The AmberSide Trust is excited to announce the launch of a new fund we are starting to support the production and commissioning that will tell the stories of today that will continue to resonate for the next fifty years.
We would like to commission 3 photographers in 2020 to document our changing region – to do that we need help from you. This fund will be supported by individual donations and, vitally, through regular donations via our Patron’s Scheme. As a Patron your monthly donation will directly support documentary photographers to create new work as a part of growing Amber’s ‘Living Archive.’ As a thank you for your support our Patrons will enjoy a variety of benefits, including opportunities to view the short list for the commission and engage in dialogue about the work.
The Commissioning Board of committed Photographers and Creatives will select, through a process of open tender, a Photographer to create a new documentary project to become part of the Amber Collection. Our community of dedicated visitors will also be able to be involved in the selection process by joining the Patrons.
Together we can grow the fund to reflect our changing region and continue the legacy of AmberSide.
50 Years of AmberSide (10 mins) – an introduction to AmberSide
Amber Film & Photography Collective
Working in and from North East England, our mission is to enrich people’s lives through powerful, challenging, innovative and inspirational experiences in visual storytelling, that speaks authentically from, to and beyond working class, diverse, marginalised and threatened lives, communities and landscapes.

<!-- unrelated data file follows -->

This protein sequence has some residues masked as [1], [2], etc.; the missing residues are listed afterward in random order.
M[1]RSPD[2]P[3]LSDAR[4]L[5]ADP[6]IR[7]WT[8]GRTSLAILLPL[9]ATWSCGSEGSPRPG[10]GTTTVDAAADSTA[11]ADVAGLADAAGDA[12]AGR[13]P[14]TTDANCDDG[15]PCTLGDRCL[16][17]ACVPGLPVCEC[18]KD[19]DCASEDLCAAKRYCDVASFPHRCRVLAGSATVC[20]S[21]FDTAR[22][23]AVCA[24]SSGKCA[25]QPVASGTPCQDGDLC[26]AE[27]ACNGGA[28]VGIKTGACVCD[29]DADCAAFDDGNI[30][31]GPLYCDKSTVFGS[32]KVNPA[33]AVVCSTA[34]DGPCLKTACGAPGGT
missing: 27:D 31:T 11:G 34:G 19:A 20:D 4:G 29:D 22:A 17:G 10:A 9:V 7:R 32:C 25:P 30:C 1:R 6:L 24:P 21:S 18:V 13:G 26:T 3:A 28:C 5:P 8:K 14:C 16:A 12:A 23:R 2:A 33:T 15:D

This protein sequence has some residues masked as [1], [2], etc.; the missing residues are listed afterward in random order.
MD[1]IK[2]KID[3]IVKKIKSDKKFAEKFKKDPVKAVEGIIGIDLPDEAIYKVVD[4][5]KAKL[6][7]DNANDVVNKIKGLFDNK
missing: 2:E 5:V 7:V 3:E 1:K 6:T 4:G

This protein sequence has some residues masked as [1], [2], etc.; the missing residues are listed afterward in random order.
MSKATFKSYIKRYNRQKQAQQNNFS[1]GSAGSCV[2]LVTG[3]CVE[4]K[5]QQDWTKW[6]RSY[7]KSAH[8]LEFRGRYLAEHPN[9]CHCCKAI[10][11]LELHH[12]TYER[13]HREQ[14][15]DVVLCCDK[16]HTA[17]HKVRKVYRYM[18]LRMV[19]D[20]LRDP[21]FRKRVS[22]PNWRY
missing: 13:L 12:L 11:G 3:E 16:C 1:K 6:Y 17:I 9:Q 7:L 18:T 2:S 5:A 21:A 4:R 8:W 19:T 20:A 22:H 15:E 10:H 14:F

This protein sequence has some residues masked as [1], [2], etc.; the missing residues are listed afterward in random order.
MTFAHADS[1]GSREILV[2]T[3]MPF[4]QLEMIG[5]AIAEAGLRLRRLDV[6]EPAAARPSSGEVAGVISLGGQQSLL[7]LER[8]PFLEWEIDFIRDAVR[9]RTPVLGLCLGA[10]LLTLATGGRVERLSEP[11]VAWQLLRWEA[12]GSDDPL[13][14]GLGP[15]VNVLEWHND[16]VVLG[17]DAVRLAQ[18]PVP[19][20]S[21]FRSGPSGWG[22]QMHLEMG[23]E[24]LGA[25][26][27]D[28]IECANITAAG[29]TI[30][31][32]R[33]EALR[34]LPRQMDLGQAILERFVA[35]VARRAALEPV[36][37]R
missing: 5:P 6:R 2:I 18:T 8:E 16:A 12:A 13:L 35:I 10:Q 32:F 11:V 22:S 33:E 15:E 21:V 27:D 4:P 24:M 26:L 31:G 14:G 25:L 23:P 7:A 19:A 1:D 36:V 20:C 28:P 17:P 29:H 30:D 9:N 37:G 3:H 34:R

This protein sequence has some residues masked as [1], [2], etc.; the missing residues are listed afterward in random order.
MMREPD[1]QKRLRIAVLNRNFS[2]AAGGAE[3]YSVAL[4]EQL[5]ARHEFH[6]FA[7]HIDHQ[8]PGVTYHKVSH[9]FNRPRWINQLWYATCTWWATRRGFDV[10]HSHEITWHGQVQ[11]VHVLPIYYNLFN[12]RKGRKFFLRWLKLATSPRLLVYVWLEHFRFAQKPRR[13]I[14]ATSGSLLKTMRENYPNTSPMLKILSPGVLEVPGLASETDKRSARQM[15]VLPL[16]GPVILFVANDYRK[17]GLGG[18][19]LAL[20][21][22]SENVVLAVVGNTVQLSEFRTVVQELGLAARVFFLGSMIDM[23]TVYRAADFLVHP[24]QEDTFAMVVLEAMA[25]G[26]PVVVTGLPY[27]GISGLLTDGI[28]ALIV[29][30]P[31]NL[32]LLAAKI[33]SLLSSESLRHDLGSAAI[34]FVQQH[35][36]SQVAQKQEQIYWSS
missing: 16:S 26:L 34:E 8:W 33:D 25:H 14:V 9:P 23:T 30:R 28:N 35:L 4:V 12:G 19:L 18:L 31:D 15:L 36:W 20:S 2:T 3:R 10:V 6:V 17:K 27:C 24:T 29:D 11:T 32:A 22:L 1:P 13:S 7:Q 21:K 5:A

This year marks the 50th year Anniversary of AMBER in the North East. In 1969, the newly formed collective of artists found inspiration and a home in the tightly knit terraced communities of Newcastle and the thrumming industrial landscape that surrounded it. Through filmmaking and photography they documented the rhythm of life and work in the shadows of shipyard and colliery. By living and working closely with the community they began to grow an epic, multi-voiced portrait of our region. After the work shifted and the industrial identity fractured, we remained, alongside communities and individuals affected, to tell the stories that represent the spirit and resilience of this unique part of the world. In 2011 UNESCO recognised our film and photographic narratives, inscribing them in its Memory of the World register as of ‘outstanding national value and importance to the United Kingdom.’
The Living Archive
The AmberSide Collection grew out of our integrated approaches to creating and supporting the making of work; out of our collecting and showing documentary from the North East and beyond. The films and photographic exhibitions we hold are united by a concern for working class, marginalised and threatened communities. The collection is a complex of stories, which continues to grow:
• Over 20,000 photographs with exhibitions from many of the world’s most celebrated documentarists – Sirkka-Liisa Konttinen, Robert Doisneau, Graham Smith, Tish Murtha, Chris Killip, Weegee, Susan Meiselas, recent additions include Liz Hingley, and JA Mortram;
• 100 films made by Amber and by others;
• 10,000 slides celebrating visual culture – housing, townscapes, design, vernacular culture and much, much more.
It is one of the world’s great documentary projects, perhaps the most significant multi-artist body of cultural work to have been created in the North East of England over the past 50 years.